Microsoft reported that Office 365 now has 258 million paid seats (not the same as active users) and Teams has reached 75 million daily active users. That’s impressive growth, with Office 365 adding 58 million extra seats in the last six months. Teams has done even better, sprinting from 20 million to 75 million. The Office 365 infrastructure sometimes shows the strain of handling all the extra users, but some new functionality delivered recently helps.
The Teams Admin Center now includes a Manage Apps page to allow administrators to view the complete inventory of apps available to Teams. Administrators can decide if they want to make apps available to users via Teams app setup policies or block the installation of apps. Each app has a publisher and certification status, but not many apps have been through the full “Microsoft 365 certified” process, including many of Microsoft’s own apps.
In a surprise development, Microsoft announced that recording of Teams 1:1 calls is now available. Some limitations are present and the feature seems rushed, but perhaps this is because people working at home on confidential transactions need the feature, In any case, record away!
Microsoft is updating the Teams default meeting policy to enforce lobby entry for external users. Sounds good, but what does this mean? This post explains what happens and how Microsoft is able to update the default meeting policy for many tenants while not affecting the tenants who have customized their default meeting policy.
Microsoft has released the Communities app for Teams. The app integrates Yammer into Teams as a pinned app or in a channel tab. The pinned app mode is most functional, even if the channel mode includes a Share to Channel option. Overall, it’s a nice integration, which begs the question as to when the same might be done for OWA?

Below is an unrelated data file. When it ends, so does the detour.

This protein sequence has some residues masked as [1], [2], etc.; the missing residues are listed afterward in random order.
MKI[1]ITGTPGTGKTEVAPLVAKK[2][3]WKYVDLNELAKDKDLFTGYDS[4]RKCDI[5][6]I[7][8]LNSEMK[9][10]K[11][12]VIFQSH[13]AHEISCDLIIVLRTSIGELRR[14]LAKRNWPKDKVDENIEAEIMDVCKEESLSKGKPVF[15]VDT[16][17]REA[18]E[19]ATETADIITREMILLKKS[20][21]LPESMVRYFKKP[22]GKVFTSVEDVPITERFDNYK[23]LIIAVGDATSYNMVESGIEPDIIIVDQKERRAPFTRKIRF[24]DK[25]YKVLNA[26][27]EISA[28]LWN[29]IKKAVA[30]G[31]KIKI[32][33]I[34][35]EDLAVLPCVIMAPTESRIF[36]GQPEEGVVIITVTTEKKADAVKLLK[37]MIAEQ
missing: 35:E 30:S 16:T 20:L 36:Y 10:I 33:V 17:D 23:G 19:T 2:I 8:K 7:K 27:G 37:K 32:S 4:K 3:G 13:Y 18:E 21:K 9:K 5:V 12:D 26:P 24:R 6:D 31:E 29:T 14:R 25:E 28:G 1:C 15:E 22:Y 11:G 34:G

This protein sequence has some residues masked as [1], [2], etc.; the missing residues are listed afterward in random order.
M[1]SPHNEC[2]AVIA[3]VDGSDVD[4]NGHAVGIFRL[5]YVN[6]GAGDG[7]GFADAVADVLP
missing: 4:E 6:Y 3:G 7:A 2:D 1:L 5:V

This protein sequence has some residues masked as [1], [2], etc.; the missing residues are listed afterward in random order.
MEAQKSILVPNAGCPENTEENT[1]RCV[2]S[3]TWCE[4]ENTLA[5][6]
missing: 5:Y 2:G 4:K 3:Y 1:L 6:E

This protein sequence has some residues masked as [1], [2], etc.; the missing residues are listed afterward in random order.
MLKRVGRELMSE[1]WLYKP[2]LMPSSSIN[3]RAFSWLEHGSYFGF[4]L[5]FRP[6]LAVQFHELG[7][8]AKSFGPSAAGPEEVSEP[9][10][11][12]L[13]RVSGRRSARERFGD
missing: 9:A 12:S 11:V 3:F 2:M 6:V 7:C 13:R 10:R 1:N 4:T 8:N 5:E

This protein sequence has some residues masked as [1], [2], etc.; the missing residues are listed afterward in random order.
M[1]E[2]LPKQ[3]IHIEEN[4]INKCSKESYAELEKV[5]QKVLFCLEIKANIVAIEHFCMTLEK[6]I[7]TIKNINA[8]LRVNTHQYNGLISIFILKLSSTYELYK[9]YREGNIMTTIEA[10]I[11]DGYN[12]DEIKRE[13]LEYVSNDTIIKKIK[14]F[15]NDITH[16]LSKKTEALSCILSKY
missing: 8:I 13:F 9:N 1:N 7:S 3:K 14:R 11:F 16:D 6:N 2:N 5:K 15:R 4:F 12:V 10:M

Need to be noticed in a Teams meeting? You can now raise your hand (virtually) to attract the attention of meeting participants. No one might notice, but at least you’ve tried. To some, this might be a small feature. To others, like teachers facing large classes, it might be a real boon.
Recent developments sees the ability to stop Teams users updating their photos by enforcing controls in OWA mailbox policies. Organizers can stop Teams meetings without waiting for everyone to leave with a new End meeting option in the meeting menu. Both changes are rolling out.
On April 13, the Teams development group announced they will deliver a 3×3 video view for Teams meetings by the end of April. Further increases in the number of participants shown in meetings are being worked on. Corporate users might not see the value of an expanded view, but it will be welcomed in the education sector.
Teams supports pop-out windows for personal and group chats, including those with federated users and Skype consumer users. From June, Teams will support pop-out windows for meetings and calls too. Microsoft plans to roll-out the new meeting window slowly and users will have the choice to use the current or new implementation until August. At that time, pop-out windows for calls and meetings become the norm.